Due to most Americans being law abiding citizens with a generally positive view of Law Enforcement, the Law Enforcement Sniper almost universally operates in a permissive environment and the aggressor(s) is clearly defined. More often than not, the LE Sniper is reactionary to a specific location – often a building or a house with barricaded suspects. Their primary role is to observe and provide intelligence to the Incident Command Center as negotiations take place or an entry team assembles. The static positions often mean dealing with a target or targets at a known distance at ranges that are usually inside of 100yds.

    The military sniper on the other hand, is almost always located in non-permissive environments where the aggressors may or may not be clearly defined. If not on active patrols, they are usually in overwatch positions to engage a target or multiple targets of opportunity. Sometimes the distances are known, sometimes they are not. More often than not, the Military Sniper is dealing with multiple threat targets at varying distances from 0 meters or yards to in excess of 1000 meters or yards. By the very nature of operating in such a vast potential engagement window and dealing with multiple targets at varying distances, it tends to be a more dynamic and changing environment than the Law Enforcement environment.

    Typically the best hide for the LE Sniper tends to be somewhere rather close to the structure/threat due to the environment. The closer distances allow them to be more precise in their shots and keep innocent people between the suspect and sniper to an absolute minimum. These distances are often within 100yds, but can be 50yds or less. Granted, while a Sniper in a more rural setting will have different options, the distances still tend to be closer for the same reasons the urban sniper deals with.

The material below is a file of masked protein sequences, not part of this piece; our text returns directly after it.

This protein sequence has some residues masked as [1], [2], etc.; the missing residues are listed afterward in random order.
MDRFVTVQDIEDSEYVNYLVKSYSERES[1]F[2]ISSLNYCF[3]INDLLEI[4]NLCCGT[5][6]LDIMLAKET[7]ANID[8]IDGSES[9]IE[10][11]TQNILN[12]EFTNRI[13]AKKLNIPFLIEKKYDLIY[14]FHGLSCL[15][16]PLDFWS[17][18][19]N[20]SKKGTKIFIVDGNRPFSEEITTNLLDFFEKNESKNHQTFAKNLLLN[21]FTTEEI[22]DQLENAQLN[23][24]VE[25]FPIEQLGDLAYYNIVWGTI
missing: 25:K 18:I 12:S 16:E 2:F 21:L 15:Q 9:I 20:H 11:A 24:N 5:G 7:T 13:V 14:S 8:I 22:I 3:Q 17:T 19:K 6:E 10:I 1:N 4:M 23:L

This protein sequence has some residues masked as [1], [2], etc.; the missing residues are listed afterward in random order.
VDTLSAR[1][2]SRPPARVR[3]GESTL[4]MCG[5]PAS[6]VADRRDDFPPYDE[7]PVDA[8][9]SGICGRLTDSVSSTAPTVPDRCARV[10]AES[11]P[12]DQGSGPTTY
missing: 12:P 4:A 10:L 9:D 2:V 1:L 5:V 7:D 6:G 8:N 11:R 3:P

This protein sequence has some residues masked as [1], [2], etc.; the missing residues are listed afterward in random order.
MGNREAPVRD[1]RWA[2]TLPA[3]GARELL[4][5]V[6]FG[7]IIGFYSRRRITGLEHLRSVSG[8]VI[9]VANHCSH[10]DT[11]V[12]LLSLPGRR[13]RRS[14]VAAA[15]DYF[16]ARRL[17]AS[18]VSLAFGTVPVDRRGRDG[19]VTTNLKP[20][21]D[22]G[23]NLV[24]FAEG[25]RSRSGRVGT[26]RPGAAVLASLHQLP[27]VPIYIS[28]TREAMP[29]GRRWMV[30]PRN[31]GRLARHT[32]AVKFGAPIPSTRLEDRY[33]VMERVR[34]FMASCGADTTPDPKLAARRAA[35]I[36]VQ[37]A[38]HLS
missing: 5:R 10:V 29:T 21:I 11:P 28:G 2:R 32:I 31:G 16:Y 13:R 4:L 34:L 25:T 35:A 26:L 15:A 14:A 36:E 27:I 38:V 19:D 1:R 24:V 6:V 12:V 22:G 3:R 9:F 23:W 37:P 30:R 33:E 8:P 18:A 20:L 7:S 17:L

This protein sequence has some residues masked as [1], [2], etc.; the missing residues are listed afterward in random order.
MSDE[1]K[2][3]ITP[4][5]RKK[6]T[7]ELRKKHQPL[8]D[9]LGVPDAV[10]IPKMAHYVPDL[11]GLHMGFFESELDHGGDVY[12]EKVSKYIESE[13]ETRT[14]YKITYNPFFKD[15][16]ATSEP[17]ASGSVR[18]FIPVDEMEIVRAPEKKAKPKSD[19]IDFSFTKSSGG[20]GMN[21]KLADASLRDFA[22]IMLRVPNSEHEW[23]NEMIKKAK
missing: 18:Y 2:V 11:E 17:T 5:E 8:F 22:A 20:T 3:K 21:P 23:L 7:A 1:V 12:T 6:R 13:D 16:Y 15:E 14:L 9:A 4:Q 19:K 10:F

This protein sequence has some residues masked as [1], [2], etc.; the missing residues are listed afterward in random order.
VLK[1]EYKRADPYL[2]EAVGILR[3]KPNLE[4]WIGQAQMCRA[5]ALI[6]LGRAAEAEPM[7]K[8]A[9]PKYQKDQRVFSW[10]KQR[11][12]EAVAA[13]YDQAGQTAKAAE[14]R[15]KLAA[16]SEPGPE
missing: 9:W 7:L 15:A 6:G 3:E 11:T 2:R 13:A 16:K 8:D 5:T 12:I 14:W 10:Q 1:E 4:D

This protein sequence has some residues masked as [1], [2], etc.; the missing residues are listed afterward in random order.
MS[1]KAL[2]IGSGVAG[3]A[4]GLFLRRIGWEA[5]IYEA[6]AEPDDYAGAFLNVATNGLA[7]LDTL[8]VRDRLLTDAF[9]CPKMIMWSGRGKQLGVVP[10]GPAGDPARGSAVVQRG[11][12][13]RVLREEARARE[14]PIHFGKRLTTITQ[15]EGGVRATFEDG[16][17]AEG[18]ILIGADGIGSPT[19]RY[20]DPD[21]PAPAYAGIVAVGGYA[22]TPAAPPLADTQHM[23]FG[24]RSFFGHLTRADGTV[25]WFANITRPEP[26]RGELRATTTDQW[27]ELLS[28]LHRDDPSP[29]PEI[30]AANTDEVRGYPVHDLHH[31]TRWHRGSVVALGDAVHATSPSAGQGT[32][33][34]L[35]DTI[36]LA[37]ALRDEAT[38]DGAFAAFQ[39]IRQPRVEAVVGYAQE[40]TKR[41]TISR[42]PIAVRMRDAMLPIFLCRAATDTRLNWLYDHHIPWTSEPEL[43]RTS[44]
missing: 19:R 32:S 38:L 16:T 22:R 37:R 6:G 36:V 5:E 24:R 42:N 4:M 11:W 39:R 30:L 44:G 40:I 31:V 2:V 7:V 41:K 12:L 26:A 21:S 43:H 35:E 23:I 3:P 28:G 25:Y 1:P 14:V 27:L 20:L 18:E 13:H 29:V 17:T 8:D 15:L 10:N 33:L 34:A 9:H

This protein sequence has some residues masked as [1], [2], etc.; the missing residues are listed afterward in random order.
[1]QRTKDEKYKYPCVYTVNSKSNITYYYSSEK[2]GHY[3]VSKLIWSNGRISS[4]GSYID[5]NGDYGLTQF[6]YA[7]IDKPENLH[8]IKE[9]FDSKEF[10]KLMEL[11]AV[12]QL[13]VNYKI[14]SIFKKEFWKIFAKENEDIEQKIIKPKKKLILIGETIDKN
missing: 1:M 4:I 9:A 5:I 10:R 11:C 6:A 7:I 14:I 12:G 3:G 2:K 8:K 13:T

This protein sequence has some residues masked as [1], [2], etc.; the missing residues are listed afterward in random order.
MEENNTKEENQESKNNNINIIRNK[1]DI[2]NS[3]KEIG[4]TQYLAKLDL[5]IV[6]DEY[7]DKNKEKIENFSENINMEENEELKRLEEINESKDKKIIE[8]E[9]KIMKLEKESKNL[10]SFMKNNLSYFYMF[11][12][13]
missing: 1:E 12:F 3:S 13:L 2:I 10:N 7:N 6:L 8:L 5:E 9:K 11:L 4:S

In situations that mandate that you are so close to your threat, it is often imperative to turn the magnification down to a setting that gives you maximum field of view in order to observe without panning or scanning. If you were to turn the magnification down to the minimum setting on a FFP scope, then the reticle becomes very thin and difficult to see. If/when a threat were to present itself and a quick shot were required, it very well may be necessary to have to turn the magnification up to a point where the reticle is visible against the target. An illuminated reticle can sometimes help alleviate this problem but most reticles are not daytime visible. This would only become a benefit if the situation were occurring in a limited to no light situation, and having your reticle illuminated without a Killflash or Anti Reflection Device(ARD) can possibly give away your position as it can be viewed by a skilled forward observer. A lot of things affect how well you can see your reticle; shadows, varying light, target color, target background, viewing through glass, differing vegetation, sun position, reflections, etc. all have an impact on how you see your reticle against your target. This is where the SFP reticle riflescopes become a benefit to the LE Sniper. The reticle remains constant in size throughout the magnification range. The shot usually requires a POA/POI hold or something so close that it can be judged by a feature hold on the target. The subtensions on the reticle may not be correct, but given the distances of the engagement and the nature of the environment, it becomes a non-issue and can be satisfied by dialing your proper zero for your given range if needed. Ranging with your reticle, windage holds for wind and moving targets are also rather limited in the LE Role to where they are very common in the Military Role.